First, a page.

But what about dopamine? Several studies have explored how fearful experiences impact dopamine signaling in animals and humans. The evidence suggests that dopamine release is Increased by some types of fearful stimuli, while other fear responses may actually decrease dopamine signaling.

For example, research has shown that rats demonstrate increased dopamine release in the prefrontal cortex region when exposed to a fearful event they cannot predict or control. The unpredictability seems to be an important factor.

In humans, one brain imaging study found increased dopamine release in the striatum area during anticipation of an unpredictable electrical shock. However, when the shocks were predictable, dopamine signaling decreased.

So in some cases, fear-inducing stimuli that are novel or unpredictable appear to trigger increased dopamine release. This may prime the brain to respond rapidly and learn from the new fearful situation.

The nuanced effects of fear on dopamine

However, more recent research suggests the relationship between fear and dopamine is complex and depends on the specific brain circuitry involved. Fearful events don’t always lead to increased dopamine activity.

For example, a neuroimaging study found decreased dopamine release in the prefrontal cortex when subjects were shown frightening video clips. This diminished dopamine response was associated with increased anxiety levels when subjects were under threat but could not take action.

Another animal study showed that rats demonstrating “freezing behavior” in response to a fearful stimulus had reduced dopamine release in the prefrontal cortex. Immobility is a passive fear response when fight-or-flight is not possible. In this case, this fearful behavioral response was associated with dopamine suppression, not release.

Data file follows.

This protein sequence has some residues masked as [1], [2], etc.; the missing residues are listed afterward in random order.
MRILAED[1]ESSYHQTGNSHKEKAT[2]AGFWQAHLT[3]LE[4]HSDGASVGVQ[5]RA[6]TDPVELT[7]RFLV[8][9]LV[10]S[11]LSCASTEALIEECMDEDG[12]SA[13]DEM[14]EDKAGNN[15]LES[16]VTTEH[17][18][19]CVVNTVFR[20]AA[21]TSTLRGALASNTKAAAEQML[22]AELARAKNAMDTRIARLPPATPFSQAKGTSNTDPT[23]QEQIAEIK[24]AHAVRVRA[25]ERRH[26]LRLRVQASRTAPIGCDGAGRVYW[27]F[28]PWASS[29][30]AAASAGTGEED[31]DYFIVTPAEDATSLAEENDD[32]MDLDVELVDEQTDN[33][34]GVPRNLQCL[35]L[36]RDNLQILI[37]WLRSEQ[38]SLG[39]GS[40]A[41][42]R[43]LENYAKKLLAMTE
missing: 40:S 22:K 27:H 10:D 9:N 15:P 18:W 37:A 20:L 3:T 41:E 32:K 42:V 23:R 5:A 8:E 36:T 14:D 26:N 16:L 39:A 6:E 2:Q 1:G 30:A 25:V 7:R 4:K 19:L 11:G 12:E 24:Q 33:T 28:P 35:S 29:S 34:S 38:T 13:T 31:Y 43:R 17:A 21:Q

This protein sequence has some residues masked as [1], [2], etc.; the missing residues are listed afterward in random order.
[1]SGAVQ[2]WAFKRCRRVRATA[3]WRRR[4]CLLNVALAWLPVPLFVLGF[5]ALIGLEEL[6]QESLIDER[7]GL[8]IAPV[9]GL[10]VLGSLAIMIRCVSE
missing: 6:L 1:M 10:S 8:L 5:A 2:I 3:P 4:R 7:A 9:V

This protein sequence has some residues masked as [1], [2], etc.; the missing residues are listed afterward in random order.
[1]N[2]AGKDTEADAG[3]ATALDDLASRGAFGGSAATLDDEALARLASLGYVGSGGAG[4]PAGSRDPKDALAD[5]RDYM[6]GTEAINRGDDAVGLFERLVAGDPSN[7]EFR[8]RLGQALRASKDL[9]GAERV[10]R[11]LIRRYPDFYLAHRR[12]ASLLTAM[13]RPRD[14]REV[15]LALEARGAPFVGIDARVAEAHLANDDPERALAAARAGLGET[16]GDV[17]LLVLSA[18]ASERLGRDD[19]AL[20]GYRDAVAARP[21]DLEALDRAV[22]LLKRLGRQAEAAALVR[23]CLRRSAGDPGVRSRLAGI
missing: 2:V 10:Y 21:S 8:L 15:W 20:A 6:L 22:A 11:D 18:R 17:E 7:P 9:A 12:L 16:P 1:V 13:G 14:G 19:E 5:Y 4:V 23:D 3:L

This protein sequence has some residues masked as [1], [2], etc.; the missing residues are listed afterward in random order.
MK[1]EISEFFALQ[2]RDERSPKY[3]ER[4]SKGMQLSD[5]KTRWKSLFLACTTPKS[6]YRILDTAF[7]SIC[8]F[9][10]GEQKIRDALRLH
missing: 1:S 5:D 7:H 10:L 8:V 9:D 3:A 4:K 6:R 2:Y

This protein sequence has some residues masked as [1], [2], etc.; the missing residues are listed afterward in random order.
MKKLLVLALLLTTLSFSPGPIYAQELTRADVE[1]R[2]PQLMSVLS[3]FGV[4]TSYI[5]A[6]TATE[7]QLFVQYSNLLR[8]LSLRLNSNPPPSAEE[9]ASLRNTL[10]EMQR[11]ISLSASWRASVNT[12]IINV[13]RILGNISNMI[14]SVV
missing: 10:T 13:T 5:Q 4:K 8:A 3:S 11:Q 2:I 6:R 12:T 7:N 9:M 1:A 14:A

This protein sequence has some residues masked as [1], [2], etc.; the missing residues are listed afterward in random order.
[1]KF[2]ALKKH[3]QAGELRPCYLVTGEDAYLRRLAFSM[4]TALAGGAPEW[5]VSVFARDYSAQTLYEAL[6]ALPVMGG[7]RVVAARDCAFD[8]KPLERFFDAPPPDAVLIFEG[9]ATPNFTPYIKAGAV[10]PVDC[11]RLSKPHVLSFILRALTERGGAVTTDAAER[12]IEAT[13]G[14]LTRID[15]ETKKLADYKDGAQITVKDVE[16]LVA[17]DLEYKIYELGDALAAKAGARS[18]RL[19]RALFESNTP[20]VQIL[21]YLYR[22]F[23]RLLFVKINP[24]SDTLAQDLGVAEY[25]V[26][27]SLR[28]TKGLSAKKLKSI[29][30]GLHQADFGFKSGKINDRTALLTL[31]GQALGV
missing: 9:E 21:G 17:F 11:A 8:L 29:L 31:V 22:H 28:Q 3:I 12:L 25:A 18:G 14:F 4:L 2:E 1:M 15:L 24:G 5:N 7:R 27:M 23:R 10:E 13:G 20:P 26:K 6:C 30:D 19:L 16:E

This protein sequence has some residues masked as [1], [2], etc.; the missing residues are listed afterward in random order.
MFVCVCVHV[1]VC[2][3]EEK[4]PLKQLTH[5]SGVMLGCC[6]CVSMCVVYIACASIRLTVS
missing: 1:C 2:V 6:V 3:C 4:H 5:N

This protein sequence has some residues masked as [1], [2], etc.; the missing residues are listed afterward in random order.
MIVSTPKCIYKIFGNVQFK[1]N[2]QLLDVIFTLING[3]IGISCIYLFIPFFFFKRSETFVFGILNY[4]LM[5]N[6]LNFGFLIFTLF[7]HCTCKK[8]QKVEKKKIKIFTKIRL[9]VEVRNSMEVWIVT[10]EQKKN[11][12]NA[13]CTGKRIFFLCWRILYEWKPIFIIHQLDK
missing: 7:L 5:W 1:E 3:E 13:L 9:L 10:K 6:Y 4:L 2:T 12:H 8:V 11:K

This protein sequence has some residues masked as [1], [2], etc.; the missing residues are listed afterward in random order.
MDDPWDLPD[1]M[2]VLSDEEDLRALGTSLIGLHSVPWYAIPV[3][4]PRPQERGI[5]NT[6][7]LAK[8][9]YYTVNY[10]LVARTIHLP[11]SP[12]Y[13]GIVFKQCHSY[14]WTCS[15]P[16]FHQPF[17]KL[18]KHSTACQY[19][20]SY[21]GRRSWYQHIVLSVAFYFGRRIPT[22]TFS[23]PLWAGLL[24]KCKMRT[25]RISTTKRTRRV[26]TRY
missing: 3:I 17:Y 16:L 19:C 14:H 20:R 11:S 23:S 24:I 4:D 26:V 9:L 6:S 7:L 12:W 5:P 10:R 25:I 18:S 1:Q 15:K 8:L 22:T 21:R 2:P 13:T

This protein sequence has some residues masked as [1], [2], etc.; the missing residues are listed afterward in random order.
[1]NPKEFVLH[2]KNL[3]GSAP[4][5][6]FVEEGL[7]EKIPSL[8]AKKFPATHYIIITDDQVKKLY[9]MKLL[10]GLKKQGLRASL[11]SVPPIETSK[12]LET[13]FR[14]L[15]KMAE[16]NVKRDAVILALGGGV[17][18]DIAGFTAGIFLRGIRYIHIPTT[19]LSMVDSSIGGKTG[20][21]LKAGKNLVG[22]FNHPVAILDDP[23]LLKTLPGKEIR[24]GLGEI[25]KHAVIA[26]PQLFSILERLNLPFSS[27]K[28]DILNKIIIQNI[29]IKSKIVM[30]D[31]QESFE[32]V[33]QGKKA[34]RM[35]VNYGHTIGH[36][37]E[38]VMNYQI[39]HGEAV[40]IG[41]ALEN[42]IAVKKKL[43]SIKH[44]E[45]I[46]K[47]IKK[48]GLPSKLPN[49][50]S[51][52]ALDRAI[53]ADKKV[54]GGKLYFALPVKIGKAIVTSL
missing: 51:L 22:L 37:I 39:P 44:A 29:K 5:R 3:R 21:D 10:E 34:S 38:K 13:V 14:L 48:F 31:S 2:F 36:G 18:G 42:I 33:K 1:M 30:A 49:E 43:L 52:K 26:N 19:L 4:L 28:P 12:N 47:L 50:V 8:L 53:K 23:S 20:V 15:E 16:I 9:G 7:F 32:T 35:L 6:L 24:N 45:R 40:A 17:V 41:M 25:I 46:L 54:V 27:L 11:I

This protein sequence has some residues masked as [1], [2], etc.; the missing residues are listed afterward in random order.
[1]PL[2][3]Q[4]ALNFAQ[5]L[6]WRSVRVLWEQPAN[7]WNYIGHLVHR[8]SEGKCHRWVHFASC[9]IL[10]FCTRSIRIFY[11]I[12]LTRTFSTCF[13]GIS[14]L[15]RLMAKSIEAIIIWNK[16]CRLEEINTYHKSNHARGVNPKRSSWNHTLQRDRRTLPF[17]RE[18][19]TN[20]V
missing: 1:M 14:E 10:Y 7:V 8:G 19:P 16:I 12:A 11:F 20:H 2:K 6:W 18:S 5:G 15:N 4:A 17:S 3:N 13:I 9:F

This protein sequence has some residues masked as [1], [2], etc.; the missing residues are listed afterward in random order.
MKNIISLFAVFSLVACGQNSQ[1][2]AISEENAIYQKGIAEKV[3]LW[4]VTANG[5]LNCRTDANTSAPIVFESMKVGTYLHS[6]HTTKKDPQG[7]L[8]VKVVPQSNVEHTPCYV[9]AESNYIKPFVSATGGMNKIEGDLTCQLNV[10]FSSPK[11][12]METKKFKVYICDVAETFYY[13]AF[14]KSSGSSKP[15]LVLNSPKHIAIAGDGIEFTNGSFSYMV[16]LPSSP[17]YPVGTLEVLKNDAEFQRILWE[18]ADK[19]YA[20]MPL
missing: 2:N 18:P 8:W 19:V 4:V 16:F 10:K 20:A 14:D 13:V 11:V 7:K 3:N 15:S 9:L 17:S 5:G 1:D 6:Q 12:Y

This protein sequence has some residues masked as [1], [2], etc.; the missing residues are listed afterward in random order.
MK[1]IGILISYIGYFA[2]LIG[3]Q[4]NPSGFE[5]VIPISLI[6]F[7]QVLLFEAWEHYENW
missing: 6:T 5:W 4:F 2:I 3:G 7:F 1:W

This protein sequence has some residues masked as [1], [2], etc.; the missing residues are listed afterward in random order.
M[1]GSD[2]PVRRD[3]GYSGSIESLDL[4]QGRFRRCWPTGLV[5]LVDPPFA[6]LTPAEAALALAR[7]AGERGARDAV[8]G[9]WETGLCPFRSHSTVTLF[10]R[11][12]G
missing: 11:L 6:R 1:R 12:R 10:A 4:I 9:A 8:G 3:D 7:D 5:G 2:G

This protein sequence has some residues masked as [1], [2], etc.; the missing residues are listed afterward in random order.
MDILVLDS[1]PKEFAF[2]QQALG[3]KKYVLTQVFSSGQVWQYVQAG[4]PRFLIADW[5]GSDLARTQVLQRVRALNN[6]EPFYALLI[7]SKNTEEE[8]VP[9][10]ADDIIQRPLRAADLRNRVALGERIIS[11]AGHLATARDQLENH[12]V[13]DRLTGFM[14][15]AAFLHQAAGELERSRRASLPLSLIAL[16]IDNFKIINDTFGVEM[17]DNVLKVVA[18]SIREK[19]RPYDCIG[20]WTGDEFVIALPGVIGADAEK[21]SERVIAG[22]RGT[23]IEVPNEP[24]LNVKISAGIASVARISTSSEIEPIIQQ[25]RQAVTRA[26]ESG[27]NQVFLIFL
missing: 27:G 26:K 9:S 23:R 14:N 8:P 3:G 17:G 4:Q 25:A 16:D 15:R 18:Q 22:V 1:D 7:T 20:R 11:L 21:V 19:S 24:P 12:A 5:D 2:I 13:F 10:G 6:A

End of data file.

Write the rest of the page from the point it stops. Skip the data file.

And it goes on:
So in situations where fear triggers a passive or inhibited response, rather than an active one, dopamine signaling may become diminished. The behavioral response to fear seems to be an important factor.

Furthermore, the specific neural circuits involved play a role. One review noted that the amygdala, often considered the fear center of the brain, contains relatively few dopamine receptors compared to other regions. And dopamine neuron projections from the midbrain to the amygdala are scarcer than projections to other areas.

So the amygdala itself may not directly elicit dopamine release during fearful events. But dopamine changes can occur in other regions like the prefrontal cortex, nucleus accumbens, and hypothalamus that interact with the amygdala during fear.

In summary, research shows dopamine release is not a universal reaction to fear. The nuanced response depends on whether the fear prompts an active or passive reaction, as well as the specific neural circuits and brain regions involved.

The role of prediction in fear and dopamine